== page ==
Thank you Mr Klaas, I appreciate your being so obliging.
Who would have thought that a national park would have so many zebra crossings. No, not the stripy things across the road, real zebra crossing over! We had plenty of those as well as buffalo mowing the edges of the road.
We arrived at Letaba a midday and it was probably about 40 degrees C. We are only here for one night so we did not even set up the awning but found a nice perimeter site with a concrete slab on which to park the caravan. Once we had the caravan level on its stays the Earl went off to the pool and I took a load of washing to the laundrette and then joined him a few minutes later.
After half an hour I nipped back to take the laundry out of the machine and popped it into the dryer. It’s R20 well spent, I believe. We then spent another hour or so in the pool and had just got back to the caravan when a strong wind blew up. Our neighbours were out and their tent looked like it would blow away so the Earl and I quickly did some securing. And then down came the rain. We were going to go for a drive but decided against it. We did not want to find ourselves caught in a storm outside of the camp. How strange that from a perfectly calm day such heavy rain can suddenly disturb your plans! It lasted for about two hours and then stopped.
When our young neighbours returned, nothing had blown away but their gazebo was wet and they needed to pack it up for departure tomorrow. They soon had it dried and their pack up went smoothly.
The weather cleared sufficiently for us to make a lovely braai and sit outdoors to enjoy it.
As I finish this post, I hear hyaena laughing, the barred owl screeching and the scops owl competing with its less harsh, intermittent prrrp. The cicadas for once are totally silent. I shall soon be drifting off into a wonderfully peaceful sleep.
Every year, Birdlife South Africa encourages birders to take part in Big Birding Day no matter where they are in the country. The idea is to chalk up as many different species in 24 hours within a radius of 50km. Species seen or heard may be recorded between midnight on Friday 27 November to Midnight on Saturday 28 November. Teams can be up to four people working together. In order to take part in the competition, you need to register beforehand and most of the competitors use BirdLaser to record their sightings. The Earl and I have never treated birding as a sport but we thought today it would be fun to see how many species we could get in a day. We came nowhere near the bird nerds who competed officially! We cannot believe that some managed over 300 species in a single day! Our neighbours got over 60 but they birded in a bigger area than we did. We just did the Mahonie Loop and the tar road which was a distance of about 30km. Our starting time was 7:30 am until 11:30 am and then again from 13:30 to 16:30. It was raining most of the morning and only started clearing up at around 15:00. We chalked up 47 species and enjoyed every moment. I have posted some of the photos of the birds we saw as well as some of the other creatures.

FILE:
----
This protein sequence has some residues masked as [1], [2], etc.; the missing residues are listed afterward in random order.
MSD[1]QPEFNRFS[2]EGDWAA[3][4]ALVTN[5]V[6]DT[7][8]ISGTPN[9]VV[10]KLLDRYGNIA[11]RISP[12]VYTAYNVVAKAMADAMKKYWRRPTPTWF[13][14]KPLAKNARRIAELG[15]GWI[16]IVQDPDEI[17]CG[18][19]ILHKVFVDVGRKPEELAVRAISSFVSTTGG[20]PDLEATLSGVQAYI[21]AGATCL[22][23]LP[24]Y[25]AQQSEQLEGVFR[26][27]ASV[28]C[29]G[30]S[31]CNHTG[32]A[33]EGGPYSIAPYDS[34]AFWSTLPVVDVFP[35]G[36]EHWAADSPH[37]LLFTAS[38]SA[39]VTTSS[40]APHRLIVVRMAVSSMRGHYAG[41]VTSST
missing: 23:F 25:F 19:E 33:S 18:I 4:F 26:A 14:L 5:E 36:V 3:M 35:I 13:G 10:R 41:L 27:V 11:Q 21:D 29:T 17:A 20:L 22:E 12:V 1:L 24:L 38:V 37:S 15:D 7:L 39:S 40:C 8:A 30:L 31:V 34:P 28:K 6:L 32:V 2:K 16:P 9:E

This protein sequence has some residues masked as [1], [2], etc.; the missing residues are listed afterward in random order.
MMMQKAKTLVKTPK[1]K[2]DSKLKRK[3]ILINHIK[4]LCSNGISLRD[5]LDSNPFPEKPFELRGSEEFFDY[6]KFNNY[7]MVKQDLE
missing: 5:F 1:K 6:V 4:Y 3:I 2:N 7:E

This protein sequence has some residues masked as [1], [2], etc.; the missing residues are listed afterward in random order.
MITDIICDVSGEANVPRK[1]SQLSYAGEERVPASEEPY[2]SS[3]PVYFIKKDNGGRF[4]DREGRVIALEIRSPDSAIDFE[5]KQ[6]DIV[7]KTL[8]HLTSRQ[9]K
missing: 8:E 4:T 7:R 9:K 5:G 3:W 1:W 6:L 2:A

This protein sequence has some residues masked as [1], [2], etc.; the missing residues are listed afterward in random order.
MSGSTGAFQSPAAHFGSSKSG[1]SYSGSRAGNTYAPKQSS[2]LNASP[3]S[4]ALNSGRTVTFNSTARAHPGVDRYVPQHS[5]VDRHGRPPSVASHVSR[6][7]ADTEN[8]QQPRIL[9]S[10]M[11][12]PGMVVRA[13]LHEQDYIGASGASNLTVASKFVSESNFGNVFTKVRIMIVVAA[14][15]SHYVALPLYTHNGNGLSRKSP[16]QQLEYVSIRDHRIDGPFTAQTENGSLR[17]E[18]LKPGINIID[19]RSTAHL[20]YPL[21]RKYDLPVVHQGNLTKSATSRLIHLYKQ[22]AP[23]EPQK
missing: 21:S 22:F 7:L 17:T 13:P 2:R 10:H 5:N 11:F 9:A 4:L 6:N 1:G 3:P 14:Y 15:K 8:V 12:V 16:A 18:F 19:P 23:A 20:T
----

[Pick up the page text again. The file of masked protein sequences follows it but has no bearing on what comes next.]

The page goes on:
The rains have come and the impala moms are dropping their lambs. This morning we were delighted to see lots of little ones gamboling about and enjoying being alive.
It dawned bright and beautiful after the cool weather of yesterday. We packed a picnic breakfast, had a quick cup of coffee and were on the road to Pafuri by 5:30 am. We are now in the Northern sandveld area of the park. The sandveld has sandy, well-drained soils supporting a range of vegetation with no particular dominant species. Characteristic trees of the sandveld include pod mahogany, nyala, southern lala-palm , fever tree. mopane and, of course, the baobab. It is a wonderful area for birding.
The weather today started out sunny with clear skies and the temperature reached 33 degrees C. However, later in the afternoon storm clods built up and wind started to blow. We thought we might have a storm but it blew over. It was cool this evening. I cooked chicken curry in my electric Ramosca pot. No creatures came to the waterhole. We shall see what the morrow brings.
Apologies for neglecting this travel tale for the past few days. I received the final PDF manuscript of “A Judge Decided” and had to read through and make sure that all was fine for printing and publishing. This is now done and dusted.
On 24 November we left Letaba and drove the tar road to Shingwedzi. We wanted to spend four nights there but when we changed our bookings last week we were told the campsite was full. To our surprise we found this not to be so. The website certainly shows that there are no campsites available but in reality the camp was not even at 10 per cent capacity. Who knows what is going on!
It was very hot on Tuesday and after setting up we went to have breakfast at the restaurant. We were the only guests at Tindlovu. I asked for scrambled eggs and no toast but got fried eggs and toast. The Earl ordered a wrap and all was well. How they managed to get my order wrong when there was nobody else to confuse me with is a complete mystery. I decided not to send it back and enjoyed it anyway.
We went on a brief drive but there was not much going on in the extreme heat. The next day was cooler and we had some lovely sightings. Today we saw very little as we travelled from Shingwedzi to Punda Maria. It was a lot cooler and there was even some rain. There are lots of puddles in the veld so the animals were not at the waterholes. It was lovely to pack up and set up in the cooler weather. Some of the sites at Punda were still flooded from the storm they had three days ago. We found a suitable spot and have a view of the waterhole.